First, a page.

The drugs even came in a little clear bottle. Heisenberg was good at his job. Snoop dropped one of the few remaining pills into his palm and made a note in his commlink to call Heisenberg for a refill. He pulled a mirror and a razor blade from beneath the table, too, and cleared a space for them among the discarded cups and cola cans.

In short, precise cuts, he dissected the pill, dicing it into finer and finer leftovers, until there was nothing but a line of white powder on the mirror. He took the straw from his Pepsoy and sucked as much of the drink out of it as he could, before snorting the novacoke right up into his cranial cavities.

Immediately, he sat back, hard, letting the drug do its work. It blazed lines of fire through his brain. The novacoke grabbed his mind and his senses and enveloped them in frenetic activity, like he was firing on all cylinders and red-lining his brain. He probably was. He’d seen the nocavoke burnouts, but they were all addicts. He wasn’t. He could quit any time he wanted… but why would he want to? This was flying. It made him feel alive like only ‘running did, and by the time he crashed, he’d be so exhausted that he’d just sleep away the numbness. It had become almost routine.

One of his personal commlinks beeped, and he looked at it bemusedly. He recognized the number. He opened a full channel, but got only audio.

“Myello.”

“Rupe?”

“Raven. Sweetie. It’s been too long.”

“It’s been a week. You owe me money, and I heard you just got paid.”

“The run went fine, thanks for asking.” Snoop leaned back, pulling a crumpled pack of cigarettes from one of the folds of the couch. “I only shot one guy, and he didn’t even die. I think.” He tapped out one of the cancer sticks and stuck it between his lips.

“Jesus, Rupert, are you high?”

He scowled around the smoke as he lit up. “‘Course I’m high. The fuck do you care? You moved out, remember?” An ARO on the wall blinked, indicating that smoking was prohibited on the premises, but he ignored it, as usual.

“Yeah, because you were a coke-head.”

“You said it was because I was a dick-head.”

“Whatever.” The line was silent for a few moments. “You doing okay?”

He shrugged, knowing the visual link would reproduce the motion in her AR window. “Sure. I did a job, got paid. Didn’t get shot, didn’t have to kill anyone. I was goddamned useless the whole time, but sure, I’m fine.” He sucked deeply on the cigarette, letting the nicotine mingle with the novacoke in his system.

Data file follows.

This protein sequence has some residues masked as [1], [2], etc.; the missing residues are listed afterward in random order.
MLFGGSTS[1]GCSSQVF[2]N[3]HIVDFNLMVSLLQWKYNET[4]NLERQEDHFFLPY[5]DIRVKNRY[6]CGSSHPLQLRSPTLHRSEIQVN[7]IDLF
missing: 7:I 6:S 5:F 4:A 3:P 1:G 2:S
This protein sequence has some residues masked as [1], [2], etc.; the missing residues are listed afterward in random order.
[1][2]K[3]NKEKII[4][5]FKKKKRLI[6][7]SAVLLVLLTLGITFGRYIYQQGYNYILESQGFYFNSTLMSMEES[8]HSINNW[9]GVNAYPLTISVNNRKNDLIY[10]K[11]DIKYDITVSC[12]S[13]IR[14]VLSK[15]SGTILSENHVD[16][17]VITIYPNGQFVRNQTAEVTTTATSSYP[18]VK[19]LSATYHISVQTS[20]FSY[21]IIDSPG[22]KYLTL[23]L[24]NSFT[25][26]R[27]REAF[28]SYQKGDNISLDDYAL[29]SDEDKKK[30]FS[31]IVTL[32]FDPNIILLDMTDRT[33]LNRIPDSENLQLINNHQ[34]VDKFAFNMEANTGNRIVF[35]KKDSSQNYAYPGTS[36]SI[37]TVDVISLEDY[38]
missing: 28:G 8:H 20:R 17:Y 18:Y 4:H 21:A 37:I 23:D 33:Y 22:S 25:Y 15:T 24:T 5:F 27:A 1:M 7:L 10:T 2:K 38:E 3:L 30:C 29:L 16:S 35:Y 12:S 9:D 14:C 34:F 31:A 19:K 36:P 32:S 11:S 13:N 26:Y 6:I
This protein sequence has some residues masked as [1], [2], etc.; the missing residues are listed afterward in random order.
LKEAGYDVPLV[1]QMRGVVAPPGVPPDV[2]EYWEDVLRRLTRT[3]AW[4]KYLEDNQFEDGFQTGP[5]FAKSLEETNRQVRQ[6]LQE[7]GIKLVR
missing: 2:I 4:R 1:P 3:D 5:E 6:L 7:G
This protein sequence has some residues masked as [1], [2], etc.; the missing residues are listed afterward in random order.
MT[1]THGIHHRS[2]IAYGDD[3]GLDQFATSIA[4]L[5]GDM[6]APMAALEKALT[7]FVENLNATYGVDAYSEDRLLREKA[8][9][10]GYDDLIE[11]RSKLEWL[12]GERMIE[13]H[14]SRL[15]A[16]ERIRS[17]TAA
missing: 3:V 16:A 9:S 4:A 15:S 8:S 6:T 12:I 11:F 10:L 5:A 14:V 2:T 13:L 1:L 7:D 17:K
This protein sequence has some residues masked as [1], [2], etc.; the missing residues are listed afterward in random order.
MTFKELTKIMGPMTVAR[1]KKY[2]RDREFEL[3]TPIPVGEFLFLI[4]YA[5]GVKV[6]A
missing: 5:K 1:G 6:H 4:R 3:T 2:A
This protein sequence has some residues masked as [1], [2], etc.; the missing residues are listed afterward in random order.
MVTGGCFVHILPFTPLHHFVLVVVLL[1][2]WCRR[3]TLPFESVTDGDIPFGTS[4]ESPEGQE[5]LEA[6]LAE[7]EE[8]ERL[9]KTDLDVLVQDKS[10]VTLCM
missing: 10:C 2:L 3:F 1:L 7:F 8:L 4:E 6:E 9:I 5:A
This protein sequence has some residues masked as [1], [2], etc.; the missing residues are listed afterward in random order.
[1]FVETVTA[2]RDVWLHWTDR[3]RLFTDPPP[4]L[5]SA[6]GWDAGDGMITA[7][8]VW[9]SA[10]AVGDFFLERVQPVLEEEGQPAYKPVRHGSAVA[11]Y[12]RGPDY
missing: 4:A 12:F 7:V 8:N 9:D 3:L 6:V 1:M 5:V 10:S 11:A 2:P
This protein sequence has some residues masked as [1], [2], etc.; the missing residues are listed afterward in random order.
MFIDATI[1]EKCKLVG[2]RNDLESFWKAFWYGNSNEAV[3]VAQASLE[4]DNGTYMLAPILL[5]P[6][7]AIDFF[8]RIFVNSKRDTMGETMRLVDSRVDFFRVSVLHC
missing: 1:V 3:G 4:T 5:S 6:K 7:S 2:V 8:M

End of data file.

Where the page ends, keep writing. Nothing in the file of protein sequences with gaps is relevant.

“You sound a little tense.”

He stood up, gesturing wildly with the smoking stick. “Jeez, after a ’run? That sounds so unlike me.” He shook his head, lifting a hand to his forehead. After a moment of uncomfortable silence, he said, “I’m sorry, honey.”

“Bad day at the office, huh?”

“Yeah. I mean, it went fine enough. I had a plan, mostly, and it worked, pretty much. I don’t know… I just feel like the whole thing was slipshod. I should have planned better. It’s just luck that I didn’t get someone killed.”

“Your plans were always pretty good before.”

“Yeah, before you left. That’s because you were there to cover my ass. Now I’m out there with these new guys… well, girls. All of ’em, geez, and so young.” He sighed, running a hand through his hair. “I miss you, Raven.”

“You just need to get laid.”

“That an invite, peaches?”

She seemed to think about it for a moment, but he shook his head. “Nevermind. Bad idea. Look, you’re killing my buzz here. I’ll wire you the twenty I owe you, same as always.”

Another pregnant pause. “You know, you could just call me if you need to talk. You know my number.”

“I’m fine. Thanks for checking in on me, love.”

He disconnected the link before she could reply and sat back on the couch. He dialed the sensitivity on his ears as high as it could go, and turned up the volume on the music until it was painful. Then he shut off the image feed from his eyes, and let himself drift on the smoke and the music.

'Runner's High

Shadowrun: Disconnected Vignettes SaffuranSomei